text_file_item_iter()
        : pos(-1)
    {
    }
    
    text_file_item_iter(std::string const & fname,
                        start_pos where = begin)
        : fname(fname)
        , pos(-1)
    {
        open();
        if (where == end)
        {
            seek_end();
        }
    }
    
    ~text_file_item_iter()
    {
        close();
    }
    
    iter & operator=(iter const & other)
    {
        close();
        fname = other.fname;
        open();
        setpos(other.pos);
        return *this;
    } 
    
public: // Comparison
        // Note: it's an error to compare iterators over different files.
    bool operator<(iter const & other) const
    {
        return pos < other.pos;
    }
    
    bool operator>(iter const & other) const
    {
        return pos > other.pos;
    }
    
    bool operator==(iter const & other) const
    {
        return pos == other.pos;
    }
    
    bool operator!=(iter const & other) const
    {
        return pos != other.pos;
    }
    
public: // Iteration
    iter & operator++()
    {
        return *this += 1;
    }
    
    iter & operator--()
    {
        return *this -= 1;
    }
    
    iter operator++(int)
    {
        iter tmp(*this);
        ++(*this);
        return tmp;
    }
    
    iter operator--(int)
    {
        iter tmp(*this);
        --(*this);
        return tmp;
    }
    
public: // Step
    iter & operator+=(difference_type n)
    {
        advance(n);
        return *this;
    }
    
    iter & operator-=(difference_type n)
    {
        advance(-n);
        return *this;
    }
    
    iter operator+(difference_type n)
    {
        iter result(*this);
        return result += n;
    }
    
    iter operator-(difference_type n)
    {
        iter result(*this);
        return result -= n;
    }
    
public: // Distance
    difference_type operator-(iter & other)
    {
        return pos - other.pos;
    }
    
public: // Access
    value_type operator*()
    {
        return (*this)[0];
    }
    
    value_type operator[](difference_type n)
    {
        std::streampos restore = getpos();
        advance(n);
        value_type const result = read();
        setpos(restore);
        return result;
    }
    
    // Allow direct access to the underlying stream position
    std::streampos getpos()
    {
        std::streampos pos_ = in.tellg();
        check(in, "getpos failed");
        return pos_;
    }
    
private: // Implementation details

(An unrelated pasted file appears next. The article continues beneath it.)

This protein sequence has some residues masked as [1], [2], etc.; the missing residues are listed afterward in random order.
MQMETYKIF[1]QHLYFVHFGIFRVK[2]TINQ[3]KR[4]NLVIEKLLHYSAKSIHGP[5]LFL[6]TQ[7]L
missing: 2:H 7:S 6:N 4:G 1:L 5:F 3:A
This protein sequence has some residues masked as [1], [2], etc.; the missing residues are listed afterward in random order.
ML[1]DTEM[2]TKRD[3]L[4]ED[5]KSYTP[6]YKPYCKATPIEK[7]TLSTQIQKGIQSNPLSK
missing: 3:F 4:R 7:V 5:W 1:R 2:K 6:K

void open()
    {
        in.open(fname.c_str(), std::ios::binary);
        check(in, "open failed");
        pos = getpos();
    }
    
    void close()
    {
        if (in.is_open())
        {
            in.close();
            check(in, "close failed");
        }
    }
    
    void advance(difference_type n)
    {
        check(in.seekg(n, std::ios_base::cur), "advance failed");
        pos = getpos();
    }
    
    void seek_end()
    {
        check(in.seekg(0, std::ios_base::end), "seek_end failed");
        chop_whitespace();
        pos = getpos();
    }
    
    void chop_whitespace()
    {
        do
        {
            in.unget();
        } while (isspace(in.peek()));
        in.get();
        in.clear();
    }
    
    void setpos(std::streampos newpos)
    {
        check(in.seekg(newpos), "setpos failed");
        pos = newpos;
    }
    
    // Return the item at the current position
    value_type read()
    {
        item n = 0;
        // Reverse till we hit whitespace or the start of the file
        while (in && !isspace(in.peek()))
        {
            in.unget();
        }
        in.clear();
        check(in >> n, "read failed");
        return n;
    }
    
private: // State
    std::string fname;
    std::ifstream in;
    std::streampos pos;
};

Hardware used

  Model Name:	            MacBook
  Model Identifier:	    MacBook1,1
  Processor Name:           Intel Core Duo
  Processor Speed:          2 GHz
  Number Of Processors:	    1
  Total Number Of Cores:    2
  L2 Cache (per processor): 2 MB
  Memory:                   2 GB
  Bus Speed:                667 MHz

Mushroom, by photobunny

Conclusions

Initially the Boost.Spirit solution looked promising but we pushed it too hard. Suitable abstractions can remove complexity; but they can also hide it. When efficiency matters, we need a handle on what’s going on.

After this false start we did find a way to create a file iterator suitable for use with the standard binary search algorithms. Use it with care, though!